For everyone who reads and comments on this blog I would like to say thank you. And a special “THANK YOU!” to those who I have never thanked or acknowledge before, my dear subscribers. I know it is late but I am learning a new skill, the online communication etiquette. Without these comments and subscriptions I would never know if someone out there is reading my posts or not.

Social Media · Writing


I treat this blog as my not so private journal. It helps me record segments of my life and thoughts. I have another two blogs one for my teaching and another one for my research. The one for teaching I use to update students by posting new notes, algorithms, assignments, etc. I found the dynamic blog to be better than a static website. Students like it. I knew that from the students’ end of semester evaluation forms. My research blog is not as good as it should be. I found that blogging is not the best way to keep a journal for the research. I use other tools to keep track of my research work.

The most I like about writing in my journal is it reduces stress. I use it as a relaxation tool. It is a way for me to vent. Although, when things get really bad and while I am wearing my black hat I vent into my spiral notebook. Some thoughts are better kept hidden from the public.

Many bloggers left for a younger trendier social media called Twitter. But I don’t think Twitter can replace blogging. Twitter is very helpful when it comes to know something about everything. My best usage of Twitter is to follow the news media I usually browse their websites. Instead of browsing each individual media website, now I can read the latest news headlines from one place and decide what I want to read, skim or ignore. Of course, there are more useful usages of Twitter. I am trying to discover or like them one by one, slowly.

I am still a fan of blogging. I enjoy reading concise one page posts. The Chronicle has a good article about different types of journals and the benefits of journaling:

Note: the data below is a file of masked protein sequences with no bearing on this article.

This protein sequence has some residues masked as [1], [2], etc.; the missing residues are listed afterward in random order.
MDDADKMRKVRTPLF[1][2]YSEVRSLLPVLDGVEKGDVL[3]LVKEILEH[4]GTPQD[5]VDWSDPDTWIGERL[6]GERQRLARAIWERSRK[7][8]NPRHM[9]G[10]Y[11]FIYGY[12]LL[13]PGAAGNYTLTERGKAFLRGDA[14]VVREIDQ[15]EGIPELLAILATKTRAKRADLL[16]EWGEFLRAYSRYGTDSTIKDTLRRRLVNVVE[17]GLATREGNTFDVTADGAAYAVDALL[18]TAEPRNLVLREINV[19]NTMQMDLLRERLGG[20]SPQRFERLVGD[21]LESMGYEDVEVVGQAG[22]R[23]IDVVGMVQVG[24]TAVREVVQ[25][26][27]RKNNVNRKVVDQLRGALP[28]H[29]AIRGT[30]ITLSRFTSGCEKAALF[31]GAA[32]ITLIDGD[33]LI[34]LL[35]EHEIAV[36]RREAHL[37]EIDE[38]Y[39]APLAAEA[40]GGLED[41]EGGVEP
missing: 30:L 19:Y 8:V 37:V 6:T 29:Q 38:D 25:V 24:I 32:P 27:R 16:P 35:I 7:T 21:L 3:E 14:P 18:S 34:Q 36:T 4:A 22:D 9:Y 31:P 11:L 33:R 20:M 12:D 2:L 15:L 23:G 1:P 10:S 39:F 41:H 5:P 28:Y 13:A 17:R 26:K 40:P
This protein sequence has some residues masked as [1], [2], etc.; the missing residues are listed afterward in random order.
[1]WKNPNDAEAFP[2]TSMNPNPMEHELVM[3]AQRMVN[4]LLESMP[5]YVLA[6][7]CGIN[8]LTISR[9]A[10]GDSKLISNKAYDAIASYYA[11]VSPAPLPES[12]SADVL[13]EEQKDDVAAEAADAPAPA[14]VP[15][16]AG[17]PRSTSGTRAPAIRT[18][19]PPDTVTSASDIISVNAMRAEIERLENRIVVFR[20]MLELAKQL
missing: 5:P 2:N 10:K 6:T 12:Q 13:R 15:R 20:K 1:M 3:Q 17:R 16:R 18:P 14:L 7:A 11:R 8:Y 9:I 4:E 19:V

Journaling regularly relieves stress

Journaling help you keep a list of things you are grateful for

Journaling can help you record your short-term goals to help you achieve them

Journaling reminds yourself of your intentions

Journaling reminds you of your mistakes (to show you how you overcame them)

Journaling allows a place for honesty

Journaling helps you overcome writer’s block

Journaling records the highs and the lows of your year

Journaling provides an outlet for pent up emotions

Journaling gives dreams and ideas a place to grow and be respected

Journaling allows you to gain clarity as you sort through the constant deluge of daily life

The article also provides some helpful links about writing. It also includes some tips on how to start a journal. One suggestion is to start blogging, an idea that I found very useful when I start this blog. When you treat your blog as a journal finding topics becomes much easier. Some topics would find readers others not. Blogging is a very good way to improve your writing. When I read some of my early posts I found many mistakes that I try to correct when I write my newer ones.

Blogging is good. Hopefully to see more Jordanians write blogs. The more the merrier. More blogs means more topics and more diversity. It is good to find some specialized blogs in local affairs, arts, design, advertisements, entertainment, politics, etc.